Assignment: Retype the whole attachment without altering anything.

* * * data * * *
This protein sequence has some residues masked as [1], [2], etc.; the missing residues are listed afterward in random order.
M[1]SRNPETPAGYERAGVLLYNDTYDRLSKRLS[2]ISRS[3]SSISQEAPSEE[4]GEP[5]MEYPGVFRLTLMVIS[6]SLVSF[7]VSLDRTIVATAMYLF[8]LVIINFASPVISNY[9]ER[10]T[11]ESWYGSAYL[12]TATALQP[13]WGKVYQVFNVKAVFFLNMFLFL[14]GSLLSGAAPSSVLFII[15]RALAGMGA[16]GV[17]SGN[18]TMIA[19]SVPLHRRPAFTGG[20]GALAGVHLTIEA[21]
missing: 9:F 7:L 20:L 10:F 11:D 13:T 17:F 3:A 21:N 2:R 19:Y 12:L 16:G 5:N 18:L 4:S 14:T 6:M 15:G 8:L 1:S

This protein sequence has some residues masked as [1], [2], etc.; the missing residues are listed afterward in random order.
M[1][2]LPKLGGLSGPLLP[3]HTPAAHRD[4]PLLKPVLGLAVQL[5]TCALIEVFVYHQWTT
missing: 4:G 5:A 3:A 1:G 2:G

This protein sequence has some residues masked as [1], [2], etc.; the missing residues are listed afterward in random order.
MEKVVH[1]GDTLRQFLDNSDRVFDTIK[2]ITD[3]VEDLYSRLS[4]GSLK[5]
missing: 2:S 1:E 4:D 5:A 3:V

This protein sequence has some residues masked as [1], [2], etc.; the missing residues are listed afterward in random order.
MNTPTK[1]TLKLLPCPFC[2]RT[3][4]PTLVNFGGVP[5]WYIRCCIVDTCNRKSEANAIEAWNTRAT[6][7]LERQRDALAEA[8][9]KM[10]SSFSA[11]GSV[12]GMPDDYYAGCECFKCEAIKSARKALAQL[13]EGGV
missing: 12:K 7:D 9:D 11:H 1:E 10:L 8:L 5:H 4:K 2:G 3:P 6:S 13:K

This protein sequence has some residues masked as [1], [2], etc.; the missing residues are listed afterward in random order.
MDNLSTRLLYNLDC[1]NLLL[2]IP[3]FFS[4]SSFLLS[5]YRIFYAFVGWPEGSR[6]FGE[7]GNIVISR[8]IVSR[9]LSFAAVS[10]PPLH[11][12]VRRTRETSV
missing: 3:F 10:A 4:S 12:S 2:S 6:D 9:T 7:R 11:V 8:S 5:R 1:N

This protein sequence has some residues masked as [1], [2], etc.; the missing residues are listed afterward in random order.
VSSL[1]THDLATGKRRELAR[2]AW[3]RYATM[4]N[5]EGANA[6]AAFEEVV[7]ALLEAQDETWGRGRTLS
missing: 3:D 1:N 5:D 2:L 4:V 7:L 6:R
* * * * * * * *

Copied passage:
This protein sequence has some residues masked as [1], [2], etc.; the missing residues are listed afterward in random order.
M[1]SRNPETPAGYERAGVLLYNDTYDRLSKRLS[2]ISRS[3]SSISQEAPSEE[4]GEP[5]MEYPGVFRLTLMVIS[6]SLVSF[7]VSLDRTIVATAMYLF[8]LVIINFASPVISNY[9]ER[10]T[11]ESWYGSAYL[12]TATALQP[13]WGKVYQVFNVKAVFFLNMFLFL[14]GSLLSGAAPSSVLFII[15]RALAGMGA[16]GV[17]SGN[18]TMIA[19]SVPLHRRPAFTGG[20]GALAGVHLTIEA[21]
missing: 9:F 7:L 20:L 10:F 11:D 13:T 17:F 3:A 21:N 2:R 19:Y 12:L 16:G 5:N 18:L 4:S 14:T 6:M 15:G 8:L 1:S

This protein sequence has some residues masked as [1], [2], etc.; the missing residues are listed afterward in random order.
M[1][2]LPKLGGLSGPLLP[3]HTPAAHRD[4]PLLKPVLGLAVQL[5]TCALIEVFVYHQWTT
missing: 4:G 5:A 3:A 1:G 2:G

This protein sequence has some residues masked as [1], [2], etc.; the missing residues are listed afterward in random order.
MEKVVH[1]GDTLRQFLDNSDRVFDTIK[2]ITD[3]VEDLYSRLS[4]GSLK[5]
missing: 2:S 1:E 4:D 5:A 3:V

This protein sequence has some residues masked as [1], [2], etc.; the missing residues are listed afterward in random order.
MNTPTK[1]TLKLLPCPFC[2]RT[3][4]PTLVNFGGVP[5]WYIRCCIVDTCNRKSEANAIEAWNTRAT[6][7]LERQRDALAEA[8][9]KM[10]SSFSA[11]GSV[12]GMPDDYYAGCECFKCEAIKSARKALAQL[13]EGGV
missing: 12:K 7:D 9:D 11:H 1:E 10:L 8:L 5:H 4:K 2:G 3:P 6:S 13:K

This protein sequence has some residues masked as [1], [2], etc.; the missing residues are listed afterward in random order.
MDNLSTRLLYNLDC[1]NLLL[2]IP[3]FFS[4]SSFLLS[5]YRIFYAFVGWPEGSR[6]FGE[7]GNIVISR[8]IVSR[9]LSFAAVS[10]PPLH[11][12]VRRTRETSV
missing: 3:F 10:A 4:S 12:S 2:S 6:D 9:T 7:R 11:V 8:S 5:R 1:N

This protein sequence has some residues masked as [1], [2], etc.; the missing residues are listed afterward in random order.
VSSL[1]THDLATGKRRELAR[2]AW[3]RYATM[4]N[5]EGANA[6]AAFEEVV[7]ALLEAQDETWGRGRTLS
missing: 3:D 1:N 5:D 2:L 4:V 7:L 6:R